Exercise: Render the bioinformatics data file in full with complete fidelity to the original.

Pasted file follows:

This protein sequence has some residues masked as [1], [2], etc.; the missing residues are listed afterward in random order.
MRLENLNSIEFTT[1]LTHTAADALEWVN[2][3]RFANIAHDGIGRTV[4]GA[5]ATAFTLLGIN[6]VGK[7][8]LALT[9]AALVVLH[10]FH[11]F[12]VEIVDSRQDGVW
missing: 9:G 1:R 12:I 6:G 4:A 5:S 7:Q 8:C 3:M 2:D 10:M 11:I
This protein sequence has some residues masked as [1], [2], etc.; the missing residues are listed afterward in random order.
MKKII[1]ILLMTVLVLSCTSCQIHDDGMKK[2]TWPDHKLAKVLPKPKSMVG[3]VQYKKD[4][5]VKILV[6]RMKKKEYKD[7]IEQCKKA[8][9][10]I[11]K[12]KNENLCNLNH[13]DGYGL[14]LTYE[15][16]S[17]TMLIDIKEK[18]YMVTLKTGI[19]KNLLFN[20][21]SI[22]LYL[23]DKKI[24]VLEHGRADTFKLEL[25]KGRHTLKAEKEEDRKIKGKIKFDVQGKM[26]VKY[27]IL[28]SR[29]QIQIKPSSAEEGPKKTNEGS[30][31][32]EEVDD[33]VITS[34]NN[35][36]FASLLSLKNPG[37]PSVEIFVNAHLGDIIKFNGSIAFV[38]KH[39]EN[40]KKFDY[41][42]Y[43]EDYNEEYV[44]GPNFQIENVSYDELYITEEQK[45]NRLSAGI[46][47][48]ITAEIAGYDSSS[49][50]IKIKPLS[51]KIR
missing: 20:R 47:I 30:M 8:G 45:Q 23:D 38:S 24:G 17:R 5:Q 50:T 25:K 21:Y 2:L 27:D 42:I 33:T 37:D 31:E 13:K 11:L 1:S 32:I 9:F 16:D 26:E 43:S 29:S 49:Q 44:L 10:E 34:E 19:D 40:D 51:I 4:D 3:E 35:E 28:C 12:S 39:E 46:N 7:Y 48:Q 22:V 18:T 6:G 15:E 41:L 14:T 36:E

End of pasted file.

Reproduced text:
This protein sequence has some residues masked as [1], [2], etc.; the missing residues are listed afterward in random order.
MRLENLNSIEFTT[1]LTHTAADALEWVN[2][3]RFANIAHDGIGRTV[4]GA[5]ATAFTLLGIN[6]VGK[7][8]LALT[9]AALVVLH[10]FH[11]F[12]VEIVDSRQDGVW
missing: 9:G 1:R 12:I 6:G 4:A 5:S 7:Q 8:C 3:M 2:D 10:M 11:I
This protein sequence has some residues masked as [1], [2], etc.; the missing residues are listed afterward in random order.
MKKII[1]ILLMTVLVLSCTSCQIHDDGMKK[2]TWPDHKLAKVLPKPKSMVG[3]VQYKKD[4][5]VKILV[6]RMKKKEYKD[7]IEQCKKA[8][9][10]I[11]K[12]KNENLCNLNH[13]DGYGL[14]LTYE[15][16]S[17]TMLIDIKEK[18]YMVTLKTGI[19]KNLLFN[20][21]SI[22]LYL[23]DKKI[24]VLEHGRADTFKLEL[25]KGRHTLKAEKEEDRKIKGKIKFDVQGKM[26]VKY[27]IL[28]SR[29]QIQIKPSSAEEGPKKTNEGS[30][31][32]EEVDD[33]VITS[34]NN[35][36]FASLLSLKNPG[37]PSVEIFVNAHLGDIIKFNGSIAFV[38]KH[39]EN[40]KKFDY[41][42]Y[43]EDYNEEYV[44]GPNFQIENVSYDELYITEEQK[45]NRLSAGI[46][47][48]ITAEIAGYDSSS[49][50]IKIKPLS[51]KIR
missing: 20:R 47:I 30:M 8:G 45:Q 23:D 38:S 24:G 17:R 5:Q 50:T 25:K 21:Y 2:L 27:D 42:I 33:T 37:D 31:E 13:K 11:L 1:S 32:I 9:F 16:D 26:E 43:S 29:S 49:Q 44:L 10:E 34:E 19:D 40:D 51:I 4:D 3:E 35:E 28:C 12:S 39:E 46:N 7:Y 48:Q 22:V 18:T 6:G 15:E 41:L 14:T 36:E